The big news from yesterday (still settling in across Washington) is that President Obama and Defense Secretary Robert Gates teamed up to propose a sweeping overhaul of the defense budget–calling for the elimination of unnecessary systems and spending the savings on special forces, intelligence equipment, and other tools of counterinsurgent warfare.
In other words, by retooling the Pentagon, Obama and Gates plan to move a lot of money around, but they also plan to increase the overall defense budget. In the final year of the Bush administration (and excluding the costs of the wars in Iraq and Afghanistan) the defense budget was $513 billion. In FY 2010, if Gates and Obama get their way, it will be $534 billion–$534 billion that will be spent much differently than last year’s outlays were.
But you’d never know that from the news coverage.
Here’s how Politico reports it:
Now that Defense Secretary Robert Gates has rolled out major cuts to some of the Pentagon’s largest weapons systems, the decision to accept or reject those changes falls on Congress….
With all the advance speculation about Gates’ cuts, Rep. John P. Murtha (D-Pa.), chairman of the House Appropriations Defense Subcommittee, has already put forward a few recommendations of his own….
Rep. Barney Frank (D-Mass.) and other influential members of Congress are lining up for their turn to swing the budget ax. They may not have a lot of sway with two wars under way. But the group’s strong demand to reduce spending could lay the groundwork for cuts in years to come, particularly as U.S. troops begin to redeploy home from Iraq.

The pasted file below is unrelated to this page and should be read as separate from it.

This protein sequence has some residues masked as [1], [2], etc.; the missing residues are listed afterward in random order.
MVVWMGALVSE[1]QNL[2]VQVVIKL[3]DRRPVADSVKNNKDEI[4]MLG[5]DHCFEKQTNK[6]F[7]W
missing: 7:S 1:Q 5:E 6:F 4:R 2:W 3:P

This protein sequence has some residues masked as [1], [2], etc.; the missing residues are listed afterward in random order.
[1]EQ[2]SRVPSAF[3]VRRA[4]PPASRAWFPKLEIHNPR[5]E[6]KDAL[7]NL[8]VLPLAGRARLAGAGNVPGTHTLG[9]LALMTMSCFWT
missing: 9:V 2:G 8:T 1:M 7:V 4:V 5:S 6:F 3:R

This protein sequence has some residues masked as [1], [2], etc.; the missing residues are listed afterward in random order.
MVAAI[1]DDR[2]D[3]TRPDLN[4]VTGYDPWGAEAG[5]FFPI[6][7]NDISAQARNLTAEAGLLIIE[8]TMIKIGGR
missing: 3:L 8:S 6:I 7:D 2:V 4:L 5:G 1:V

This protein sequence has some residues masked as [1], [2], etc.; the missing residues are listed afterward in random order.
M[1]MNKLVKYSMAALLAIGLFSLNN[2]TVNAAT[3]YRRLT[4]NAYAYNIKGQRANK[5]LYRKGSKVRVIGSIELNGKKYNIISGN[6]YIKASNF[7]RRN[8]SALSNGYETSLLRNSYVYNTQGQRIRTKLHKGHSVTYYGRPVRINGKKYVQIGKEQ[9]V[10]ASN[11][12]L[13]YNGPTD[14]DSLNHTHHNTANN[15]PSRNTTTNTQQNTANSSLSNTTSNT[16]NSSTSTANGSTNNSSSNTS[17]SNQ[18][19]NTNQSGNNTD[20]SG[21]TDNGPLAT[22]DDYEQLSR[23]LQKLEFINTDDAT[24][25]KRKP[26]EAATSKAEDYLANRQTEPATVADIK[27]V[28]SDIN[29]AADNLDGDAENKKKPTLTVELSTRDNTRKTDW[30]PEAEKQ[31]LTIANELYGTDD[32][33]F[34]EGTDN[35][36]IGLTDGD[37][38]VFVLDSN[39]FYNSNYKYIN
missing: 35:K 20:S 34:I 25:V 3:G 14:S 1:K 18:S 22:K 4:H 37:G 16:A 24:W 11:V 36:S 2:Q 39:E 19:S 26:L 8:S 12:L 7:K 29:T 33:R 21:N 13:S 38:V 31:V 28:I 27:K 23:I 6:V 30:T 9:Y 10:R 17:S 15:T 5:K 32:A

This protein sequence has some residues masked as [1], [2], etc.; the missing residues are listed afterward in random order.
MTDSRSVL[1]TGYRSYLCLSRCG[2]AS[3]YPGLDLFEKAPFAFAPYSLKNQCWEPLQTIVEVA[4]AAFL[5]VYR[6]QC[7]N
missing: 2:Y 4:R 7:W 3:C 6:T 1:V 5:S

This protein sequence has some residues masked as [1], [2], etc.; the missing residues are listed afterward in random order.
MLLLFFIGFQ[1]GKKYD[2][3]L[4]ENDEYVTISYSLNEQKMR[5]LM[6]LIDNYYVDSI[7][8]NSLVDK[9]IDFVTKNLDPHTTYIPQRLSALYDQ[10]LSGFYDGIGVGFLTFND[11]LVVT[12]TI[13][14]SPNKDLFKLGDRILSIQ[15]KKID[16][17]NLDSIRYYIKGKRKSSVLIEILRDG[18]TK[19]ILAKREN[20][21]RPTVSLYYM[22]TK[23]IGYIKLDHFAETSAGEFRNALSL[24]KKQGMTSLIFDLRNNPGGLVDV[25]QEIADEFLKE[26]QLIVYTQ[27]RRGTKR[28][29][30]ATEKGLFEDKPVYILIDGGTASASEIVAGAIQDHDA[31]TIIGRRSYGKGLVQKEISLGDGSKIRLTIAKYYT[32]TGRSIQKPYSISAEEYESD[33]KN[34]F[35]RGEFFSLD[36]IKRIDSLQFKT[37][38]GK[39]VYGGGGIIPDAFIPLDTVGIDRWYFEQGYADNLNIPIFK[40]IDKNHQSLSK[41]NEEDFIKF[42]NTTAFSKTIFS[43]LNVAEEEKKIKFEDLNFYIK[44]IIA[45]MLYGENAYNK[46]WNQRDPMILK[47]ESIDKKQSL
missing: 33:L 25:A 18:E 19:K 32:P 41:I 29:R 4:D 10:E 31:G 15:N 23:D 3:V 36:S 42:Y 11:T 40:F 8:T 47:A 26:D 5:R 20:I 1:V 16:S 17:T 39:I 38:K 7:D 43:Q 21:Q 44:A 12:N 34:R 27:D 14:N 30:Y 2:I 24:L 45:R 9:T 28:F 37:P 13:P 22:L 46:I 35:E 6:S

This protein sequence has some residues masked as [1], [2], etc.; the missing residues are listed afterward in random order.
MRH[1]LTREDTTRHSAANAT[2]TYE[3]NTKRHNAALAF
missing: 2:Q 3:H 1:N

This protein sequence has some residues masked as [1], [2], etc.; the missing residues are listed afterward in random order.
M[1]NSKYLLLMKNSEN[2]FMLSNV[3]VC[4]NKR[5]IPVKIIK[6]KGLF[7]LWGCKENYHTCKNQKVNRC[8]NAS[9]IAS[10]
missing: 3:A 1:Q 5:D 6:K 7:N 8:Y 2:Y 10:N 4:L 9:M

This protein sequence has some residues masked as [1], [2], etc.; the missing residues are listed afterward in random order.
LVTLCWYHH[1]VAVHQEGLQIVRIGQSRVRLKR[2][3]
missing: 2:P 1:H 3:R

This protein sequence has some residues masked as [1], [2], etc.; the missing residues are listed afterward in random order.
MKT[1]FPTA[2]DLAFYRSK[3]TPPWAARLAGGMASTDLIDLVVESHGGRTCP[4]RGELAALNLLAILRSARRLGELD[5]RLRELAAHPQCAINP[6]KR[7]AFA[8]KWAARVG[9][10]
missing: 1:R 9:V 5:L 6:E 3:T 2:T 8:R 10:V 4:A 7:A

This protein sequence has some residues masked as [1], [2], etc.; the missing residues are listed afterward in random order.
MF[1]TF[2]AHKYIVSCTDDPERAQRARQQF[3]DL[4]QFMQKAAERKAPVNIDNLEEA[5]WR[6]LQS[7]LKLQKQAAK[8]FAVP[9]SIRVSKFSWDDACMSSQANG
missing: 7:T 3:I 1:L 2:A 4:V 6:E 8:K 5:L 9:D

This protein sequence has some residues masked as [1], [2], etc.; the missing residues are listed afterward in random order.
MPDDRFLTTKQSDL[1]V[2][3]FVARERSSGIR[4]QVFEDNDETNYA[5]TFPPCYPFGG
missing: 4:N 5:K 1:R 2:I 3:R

Frank has been adamant in pushing for deep reductions, calling for a $100 billion cut by ending the wars in Iraq and Afghanistan.
Frank estimates he could whack another $60 billion from Defense….
On the other end, a number of pro-military Democrats — particularly those on the Armed Services committees — are not expected to push as hard for cuts to defense while the nation is still fighting wars.
But Michigan Sen. Carl Levin, the chairman of the Senate Armed Services
Committee, and Rhode Island Sen. Jack Reed, an Army veteran and member of both the Armed Services and Appropriations committees, may be receptive to cutting deals instead of budgets.
McCain, the ranking Republican on the Armed Services Committee, has aligned with the chairman to co-sponsor an acquisition reform bill…. But don’t take that to mean McCain wants to cut to the bone. He remains an advocate for robust defense spending.
If you’re noticing a pattern here, you’re not alone.
Defense Secretary Robert Gates is proposing deep cuts to some big weapons programs such as the F-22 fighter jet as the Pentagon takes a hard look at how it spends money.
Gates announced a broad range of cuts Monday to weapons spending, saying he plans to cut programs ranging from a new helicopter for the president to ending production of the $140 billion F-22 fighter jet. The Army’s modernization program would be scaled back, while a new satellite system and a search-and-rescue helicopter would be cut.
Gates says his budget will “profoundly reform” the way the Pentagon buys weapons and does business.
To fight new threats from insurgents, Gates is proposing more funding for special forces and other tools.
Kudos to the AP for that last line, but nowhere does the article mention that the defense budget is increasing. Whether you agree with the increase or not, that’s what’s happening. Not a cut.
We’ll keep our eye out for more examples of this sort of thing–the media is pretty well trained to paint anything other than major spending increases on the same old Pentagon programs as “budget cuts”. So it could be a busy day.
Late update: The Wall Street Journal gets it right.